A global overview on UDI systems

Unique Device Identification (UDI) systems are arising worldwide, and understanding similarities and differences between them is key to be able to meet the requirements for each specific country or region.

The International Medical Device Regulators Forum (IMDRF) published several guidance documents on the Unique Device Identification (UDI) system, starting from 2013 (IMDRF/UDI WG/N7, “UDI Guidance”), because IMDRF regulators commonly agreed that harmonised global identification principles and system were necessary to unambiguously identify medical devices in the global healthcare supply chain. In the intention of the regulators, the benefits should be more likely achieved when the UDI is recorded in real world electronic health systems (e.g., electronic health records, device registries, material management systems, and reimbursement data) and used as part of the real world evidence to improve clinical and regulatory decision making.

The U.S.A. has been the first country that published the UDI rule (21 CFR Parts 16, 801, 803, et al., September 2013) and implemented the UDI system with the aim of adequately identify devices through distribution and use: the last stage of implementation related to Class I devices has been postponed due to the Covid-19 pandemic impact on the supply chain readiness. The European Commission, on the other side of the Ocean, adopted the new Medical Device Regulation (so called MDR, Regulation (EU) 2017/745) on 26 May of 2021, but some aspects related to the UDI system implementation are still under definition and the European database (Eudamed) module related to the UDI data has been recently rolled out, with some bugs still to be fixed. The Chinese National Product Administration (NMPA) published on August 2019 the Order no. 66 to establish the UDI rule and is trying to perform a staggered implementation, facing some issues related to the UDI database functionalities, that delayed the planned roll-out.

Many countries are planning the implementation of the UDI system, while others have already published and are implementing the related regulations with a staggered approach: Australian TGA completed the consultation pathway and is managing several consultations with the stakeholders to define the UDI rule; Brazilian ANVISA completed the public consultation on the proposal in September 2021 and publish the UDI resolution in December 2021; Canadian Health Ministry completed the public consultation at the end of September and is evaluating the outcome. Saudi Arabic Ministry of Health, Ecuadorian ARCSA, Taiwanese Ministry of Health and many other Health Authorities published UDI regulations and planned the staggered implementation of the UDI system and related databases.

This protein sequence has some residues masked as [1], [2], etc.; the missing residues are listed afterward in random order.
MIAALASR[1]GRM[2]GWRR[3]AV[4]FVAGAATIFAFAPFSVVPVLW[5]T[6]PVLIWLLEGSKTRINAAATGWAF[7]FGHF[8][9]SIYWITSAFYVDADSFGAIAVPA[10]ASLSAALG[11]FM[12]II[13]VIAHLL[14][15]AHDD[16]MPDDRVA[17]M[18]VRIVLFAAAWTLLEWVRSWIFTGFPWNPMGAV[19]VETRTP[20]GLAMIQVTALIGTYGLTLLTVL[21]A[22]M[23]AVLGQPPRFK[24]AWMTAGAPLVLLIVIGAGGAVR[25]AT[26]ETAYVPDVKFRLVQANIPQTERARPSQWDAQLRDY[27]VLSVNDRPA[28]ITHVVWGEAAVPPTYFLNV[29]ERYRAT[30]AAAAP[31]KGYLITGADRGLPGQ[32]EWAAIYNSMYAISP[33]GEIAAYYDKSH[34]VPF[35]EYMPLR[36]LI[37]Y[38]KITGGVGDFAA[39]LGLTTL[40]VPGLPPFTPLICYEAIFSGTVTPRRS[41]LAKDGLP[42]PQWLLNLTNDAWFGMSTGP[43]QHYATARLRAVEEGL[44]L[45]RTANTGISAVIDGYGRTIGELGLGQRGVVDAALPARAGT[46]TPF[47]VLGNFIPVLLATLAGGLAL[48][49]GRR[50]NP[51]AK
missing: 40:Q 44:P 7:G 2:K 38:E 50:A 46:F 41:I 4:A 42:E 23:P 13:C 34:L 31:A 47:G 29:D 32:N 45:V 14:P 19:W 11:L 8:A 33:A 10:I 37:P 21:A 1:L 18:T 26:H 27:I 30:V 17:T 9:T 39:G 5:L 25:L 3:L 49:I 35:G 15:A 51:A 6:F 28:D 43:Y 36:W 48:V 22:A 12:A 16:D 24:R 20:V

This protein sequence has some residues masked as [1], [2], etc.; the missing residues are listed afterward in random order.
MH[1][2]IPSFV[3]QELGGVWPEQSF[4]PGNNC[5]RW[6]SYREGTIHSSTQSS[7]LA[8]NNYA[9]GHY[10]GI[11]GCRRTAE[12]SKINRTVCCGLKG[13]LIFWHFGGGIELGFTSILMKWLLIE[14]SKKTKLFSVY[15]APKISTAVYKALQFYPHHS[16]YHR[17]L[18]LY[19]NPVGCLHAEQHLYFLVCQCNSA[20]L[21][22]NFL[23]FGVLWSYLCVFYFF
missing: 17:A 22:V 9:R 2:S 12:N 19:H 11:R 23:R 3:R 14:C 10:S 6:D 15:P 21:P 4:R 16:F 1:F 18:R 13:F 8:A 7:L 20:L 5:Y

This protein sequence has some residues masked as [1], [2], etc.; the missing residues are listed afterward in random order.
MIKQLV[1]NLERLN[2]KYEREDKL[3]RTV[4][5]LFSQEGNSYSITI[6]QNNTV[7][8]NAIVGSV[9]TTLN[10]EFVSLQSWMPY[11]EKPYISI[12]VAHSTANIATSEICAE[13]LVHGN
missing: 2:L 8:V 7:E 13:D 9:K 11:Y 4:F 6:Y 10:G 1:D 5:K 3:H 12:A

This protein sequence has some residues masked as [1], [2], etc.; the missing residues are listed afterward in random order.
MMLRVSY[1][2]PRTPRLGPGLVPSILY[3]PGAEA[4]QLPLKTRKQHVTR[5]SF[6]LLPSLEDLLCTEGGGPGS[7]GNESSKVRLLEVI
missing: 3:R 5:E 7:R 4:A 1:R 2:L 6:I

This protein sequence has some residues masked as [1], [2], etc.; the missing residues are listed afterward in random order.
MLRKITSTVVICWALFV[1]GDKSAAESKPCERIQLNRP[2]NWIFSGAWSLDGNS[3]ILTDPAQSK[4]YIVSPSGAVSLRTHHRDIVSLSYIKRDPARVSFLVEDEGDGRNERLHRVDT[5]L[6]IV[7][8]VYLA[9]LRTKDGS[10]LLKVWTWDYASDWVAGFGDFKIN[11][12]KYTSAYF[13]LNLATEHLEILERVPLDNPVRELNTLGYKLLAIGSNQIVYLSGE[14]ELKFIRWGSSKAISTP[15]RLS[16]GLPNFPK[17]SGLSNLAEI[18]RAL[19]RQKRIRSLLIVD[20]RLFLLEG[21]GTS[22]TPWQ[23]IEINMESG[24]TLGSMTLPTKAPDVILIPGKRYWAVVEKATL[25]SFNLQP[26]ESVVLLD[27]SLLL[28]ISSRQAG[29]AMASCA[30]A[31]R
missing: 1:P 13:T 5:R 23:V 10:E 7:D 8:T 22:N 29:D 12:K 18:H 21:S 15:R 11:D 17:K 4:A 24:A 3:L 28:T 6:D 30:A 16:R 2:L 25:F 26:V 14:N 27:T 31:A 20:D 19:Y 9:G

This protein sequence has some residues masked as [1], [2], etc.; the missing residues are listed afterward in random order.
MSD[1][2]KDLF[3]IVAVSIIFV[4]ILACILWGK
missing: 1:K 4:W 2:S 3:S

Comparing the UDI rules and databases of U.S. FDA, European Commission, Chinese NMPA it is clear that there are some differences, for example related to the UDI structure (MDR introduced the Basic UDI-DI, that is unique worldwide), the new UDI-DI triggers, the direct marking requirements, the database structure and the UDI data required to be submitted for the device registration in local databases. If we consider that many other countries are adopting their own rules with different timelines, and the implementation of the UDI system is connected with the local supply chain structure and technology (bar code readers vs data matrix readers), the complexity of the global commerce of medical devices is increasing dramatically.

The main part of the UDI rules refers to International Standards Organization documents, as ISO IEC 646:1991 “7-bitcoded character set for information interchange”, ISO IEC 15459-2:2006 “Information technology - Unique Identifiers – Part 2: registration procedures”, ISO IEC 15459-4:2008 “Information technology - AIDC - Unique Identification – Part 4: individual products and product packages”, ISO IEC 15459-6:2014 “Information technology - AIDC – Unique Identification – Part 6: groupings”, but the technological progress on the traceability solutions is not captured by the UDI rules, regulations and standards in a timely manner.

In addition to the above considerations, the UDI system is not only a labelling and submission requirement, but it involves the post-market surveillance activities and the communication with local Health Authorities, requiring the participation of device development, regulatory affairs, quality assurance, IT and operations / manufacturing departments to collect and maintain regulatory data, ERP product data, labelling data: each function of an organization has a role in the UDI system. A solution could be to adopt a life cycle management software for UDI codes and data collection, management and communication Machine-to-Machine (M2M) to local Health Authorities databases, but this would require a big effort for the implementation, validation and maintenance: it makes sense when the number of devices to be managed is very high (some thousands).

In this global complex regulatory framework, to be in compliance with MDR UDI provisions, contact us to guide you into the UDI system implementation road.

Giulia Paolucci

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